Sunday, October 09, 2011

Pruning of avocado


This grafted avocado tree grows in front of my house in Kuala Lumpur. It was planted in June 1997 and first flowered in Mar 2002 but did not produce fruits. It next flowered in May 2003 and produced 55 fruits. Since then it has fruited at unpredictable intervals, roughly once a year, the last time producing 156 fruits. This picture was taken today, 9 Oct 2011. The tree has been kept small by pruning. It is about 12 ft tall and 12 ft in diameter. Without pruning it would have grown to over 30 ft tall and the fruits would have been out of reach. By keeping the tree small, I was able to harvest all the fruits by hand or with a long-handled fruit-picker.

The flowering month varies from year to year: in this case the sequence was Mar 02, Dec 02, Mar 04, Aug 06, Mar 07, Nov 07, Jan 09, Jan 10, Feb 11.

In modern fruit orchards, trees are kept small by pruning so that fruits can be harvested carefully. Any fruit that hits the ground is effectively damaged because the tissues will be bruised at the point of impact.

10 comments:

Rohrerbot said...

Great tips. Wish we could grow avocado here:)

Lrong said...

Greetings from Japan...
We have so many avocados seedlings that sprouted out from the seeds of fruits we bought from the stores...the plants are still too small for fruiting...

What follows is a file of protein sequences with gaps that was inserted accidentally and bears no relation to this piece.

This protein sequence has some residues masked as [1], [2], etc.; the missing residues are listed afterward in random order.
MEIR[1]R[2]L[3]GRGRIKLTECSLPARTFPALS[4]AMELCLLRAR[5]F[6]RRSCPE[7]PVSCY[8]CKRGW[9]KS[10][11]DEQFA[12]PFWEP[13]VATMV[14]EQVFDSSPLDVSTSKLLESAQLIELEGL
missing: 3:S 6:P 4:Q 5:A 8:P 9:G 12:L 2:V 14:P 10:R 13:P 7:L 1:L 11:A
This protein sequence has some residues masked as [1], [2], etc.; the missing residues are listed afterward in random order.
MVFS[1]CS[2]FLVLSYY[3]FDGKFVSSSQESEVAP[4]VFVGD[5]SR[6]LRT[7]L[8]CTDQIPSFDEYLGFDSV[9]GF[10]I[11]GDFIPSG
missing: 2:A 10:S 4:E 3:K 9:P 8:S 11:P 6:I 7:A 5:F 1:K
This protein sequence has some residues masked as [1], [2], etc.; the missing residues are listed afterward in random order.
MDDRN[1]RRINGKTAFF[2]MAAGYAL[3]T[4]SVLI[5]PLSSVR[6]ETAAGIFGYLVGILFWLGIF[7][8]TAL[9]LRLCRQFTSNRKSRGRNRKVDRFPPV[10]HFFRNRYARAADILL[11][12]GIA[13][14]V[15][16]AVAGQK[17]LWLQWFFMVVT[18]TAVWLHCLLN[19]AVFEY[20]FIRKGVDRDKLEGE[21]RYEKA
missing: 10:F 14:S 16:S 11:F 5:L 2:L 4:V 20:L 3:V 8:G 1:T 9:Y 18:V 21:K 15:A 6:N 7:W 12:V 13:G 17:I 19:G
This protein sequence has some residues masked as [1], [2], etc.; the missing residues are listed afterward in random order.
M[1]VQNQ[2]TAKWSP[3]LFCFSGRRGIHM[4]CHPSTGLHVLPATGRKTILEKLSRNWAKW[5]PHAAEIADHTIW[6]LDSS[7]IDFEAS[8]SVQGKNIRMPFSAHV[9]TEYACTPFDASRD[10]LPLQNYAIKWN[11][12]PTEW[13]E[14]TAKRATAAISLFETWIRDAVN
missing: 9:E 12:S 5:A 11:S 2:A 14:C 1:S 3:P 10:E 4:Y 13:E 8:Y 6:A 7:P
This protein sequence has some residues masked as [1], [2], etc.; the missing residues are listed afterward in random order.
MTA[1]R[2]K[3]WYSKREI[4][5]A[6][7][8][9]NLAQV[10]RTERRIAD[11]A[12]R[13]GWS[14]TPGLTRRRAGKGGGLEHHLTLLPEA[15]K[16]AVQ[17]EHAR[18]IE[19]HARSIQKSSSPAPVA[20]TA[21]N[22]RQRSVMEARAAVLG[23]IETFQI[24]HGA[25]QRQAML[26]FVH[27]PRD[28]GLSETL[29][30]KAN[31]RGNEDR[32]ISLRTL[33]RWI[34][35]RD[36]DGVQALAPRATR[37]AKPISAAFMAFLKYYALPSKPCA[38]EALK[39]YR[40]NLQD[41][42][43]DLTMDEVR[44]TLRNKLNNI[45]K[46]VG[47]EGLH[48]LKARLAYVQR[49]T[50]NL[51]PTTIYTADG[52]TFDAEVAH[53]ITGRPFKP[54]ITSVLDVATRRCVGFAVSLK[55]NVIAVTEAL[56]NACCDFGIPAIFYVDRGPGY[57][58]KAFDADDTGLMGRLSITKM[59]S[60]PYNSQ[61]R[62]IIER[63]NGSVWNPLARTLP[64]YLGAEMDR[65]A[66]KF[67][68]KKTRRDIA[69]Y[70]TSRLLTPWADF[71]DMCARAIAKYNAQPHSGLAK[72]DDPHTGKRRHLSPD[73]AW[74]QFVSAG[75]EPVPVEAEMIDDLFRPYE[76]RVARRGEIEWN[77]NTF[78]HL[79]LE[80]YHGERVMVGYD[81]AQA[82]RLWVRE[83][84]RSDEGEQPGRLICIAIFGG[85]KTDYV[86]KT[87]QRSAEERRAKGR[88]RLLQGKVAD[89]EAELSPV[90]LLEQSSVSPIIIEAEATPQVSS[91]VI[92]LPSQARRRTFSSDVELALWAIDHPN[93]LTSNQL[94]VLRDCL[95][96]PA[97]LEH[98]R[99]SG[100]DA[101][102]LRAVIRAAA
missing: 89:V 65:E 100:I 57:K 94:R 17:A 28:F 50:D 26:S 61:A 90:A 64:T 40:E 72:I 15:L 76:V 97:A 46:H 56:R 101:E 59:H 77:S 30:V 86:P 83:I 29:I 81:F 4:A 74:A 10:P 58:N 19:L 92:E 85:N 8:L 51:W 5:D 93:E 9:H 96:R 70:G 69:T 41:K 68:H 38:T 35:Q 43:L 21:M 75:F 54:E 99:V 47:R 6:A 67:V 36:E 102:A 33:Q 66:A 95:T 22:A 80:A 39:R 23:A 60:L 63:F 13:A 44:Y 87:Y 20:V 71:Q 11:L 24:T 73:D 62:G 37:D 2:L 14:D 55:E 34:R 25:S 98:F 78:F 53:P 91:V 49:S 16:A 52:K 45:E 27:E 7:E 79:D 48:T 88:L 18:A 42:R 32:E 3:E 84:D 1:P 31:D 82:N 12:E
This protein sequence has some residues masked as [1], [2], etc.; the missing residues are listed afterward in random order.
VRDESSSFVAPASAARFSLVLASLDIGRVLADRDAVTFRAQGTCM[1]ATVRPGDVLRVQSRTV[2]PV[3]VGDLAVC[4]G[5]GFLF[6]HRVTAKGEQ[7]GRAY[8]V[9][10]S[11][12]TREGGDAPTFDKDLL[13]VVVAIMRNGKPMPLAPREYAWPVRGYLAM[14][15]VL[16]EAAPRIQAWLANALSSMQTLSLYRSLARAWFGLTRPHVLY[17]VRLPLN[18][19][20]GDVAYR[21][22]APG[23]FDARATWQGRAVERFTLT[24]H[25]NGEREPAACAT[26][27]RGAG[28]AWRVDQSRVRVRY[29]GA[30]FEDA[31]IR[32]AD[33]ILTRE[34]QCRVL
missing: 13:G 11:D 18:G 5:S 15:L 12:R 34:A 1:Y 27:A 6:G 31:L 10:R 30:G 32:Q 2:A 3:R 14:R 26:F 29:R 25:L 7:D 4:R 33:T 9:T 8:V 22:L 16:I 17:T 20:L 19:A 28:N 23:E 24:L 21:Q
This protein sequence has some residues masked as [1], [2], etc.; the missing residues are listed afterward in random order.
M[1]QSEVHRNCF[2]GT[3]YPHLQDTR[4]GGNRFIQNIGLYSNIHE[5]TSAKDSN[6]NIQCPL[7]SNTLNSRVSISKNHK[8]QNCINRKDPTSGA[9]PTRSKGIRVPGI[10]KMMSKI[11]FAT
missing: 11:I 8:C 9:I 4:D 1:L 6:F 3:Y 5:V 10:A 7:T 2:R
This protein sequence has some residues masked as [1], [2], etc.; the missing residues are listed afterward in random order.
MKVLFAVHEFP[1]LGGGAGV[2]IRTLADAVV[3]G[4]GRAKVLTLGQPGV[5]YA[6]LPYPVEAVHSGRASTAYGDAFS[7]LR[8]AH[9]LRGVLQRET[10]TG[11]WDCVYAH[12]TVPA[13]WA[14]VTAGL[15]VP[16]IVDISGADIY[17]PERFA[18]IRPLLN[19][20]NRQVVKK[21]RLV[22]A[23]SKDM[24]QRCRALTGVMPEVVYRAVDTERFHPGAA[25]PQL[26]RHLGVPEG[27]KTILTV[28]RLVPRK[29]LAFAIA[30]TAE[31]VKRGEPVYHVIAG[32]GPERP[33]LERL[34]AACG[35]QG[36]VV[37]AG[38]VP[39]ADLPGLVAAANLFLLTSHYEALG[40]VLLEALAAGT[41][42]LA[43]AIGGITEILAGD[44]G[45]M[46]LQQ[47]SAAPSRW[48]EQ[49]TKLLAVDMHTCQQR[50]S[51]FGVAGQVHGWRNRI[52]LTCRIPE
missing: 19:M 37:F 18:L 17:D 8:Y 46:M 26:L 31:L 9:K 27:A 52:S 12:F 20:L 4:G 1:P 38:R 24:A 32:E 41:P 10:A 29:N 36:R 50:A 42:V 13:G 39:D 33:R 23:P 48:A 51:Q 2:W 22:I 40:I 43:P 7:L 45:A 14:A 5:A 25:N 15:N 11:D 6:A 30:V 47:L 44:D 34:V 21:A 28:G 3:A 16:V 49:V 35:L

Countryboy said...

I am looking for grafted avocado seedlings in Sabah, do you know of any reliable suppliers around here?

Dr Francis Ng said...

I have not seen grafted avocado plants for sale anywhere in Malaysia. The demand for grafted plants is too small. The next best alternative is to plant seeds from trees that are known to produce good fruits regularly in your particular locality.

songpeng said...

Hi Dr Ng,
possible to get some seeds from you? i m interested in planting this fruit tree.. songpeng from Muar..
please email me at spliang@hotmail.com

typical gardener said...

Great to hear about the progress of your avocado tree, Dr Francis. I planted a Wurtz from seed and wonder if it'll be true to type. I wish I could find a grafted plant.

Would like to take this opportunity to thank you for the many hours I've enjoyed at the Secret Garden at 1U. Truly a plant sanctuary. Thanks so much.

Dr Francis Ng said...

I get one or two requests every month for seeds, seedlings, budwood or grafted avocado plants but I am not able to help. It does not take me long to write a comment at my computer, but organising to supply living materials is something else. I used to try, but found that each request would take at least a few hours of attention. I once got a nursery to help me but that nursery has gone out of business and I have not found an alternative.

Peggy said...

Hi Dr Ng

I would like to grow an avocado tree. Unfortunately I don't have access to an actual tree that has successfully grown the fruit.

I understand that it is quite difficult to grow a tree from the seed of fruits obtained from the store but would like to attempt this. Would you be able to recommend a particular avocado variety which may be more suitable for our weather in Malaysia? Thanks Dr Ng!

Dr Francis Ng said...

Peggy, It is not difficult at all to grow seeds from imported fruits. Just bury them slightly below the soil surface in a pot. There have been no variety trials in Malaysia.

Edward Teoh said...

Hi everyone, If you are interested... we have regular discussions on avocado grafted plants:

https://www.facebook.com/groups/avocadoloversmalaysia/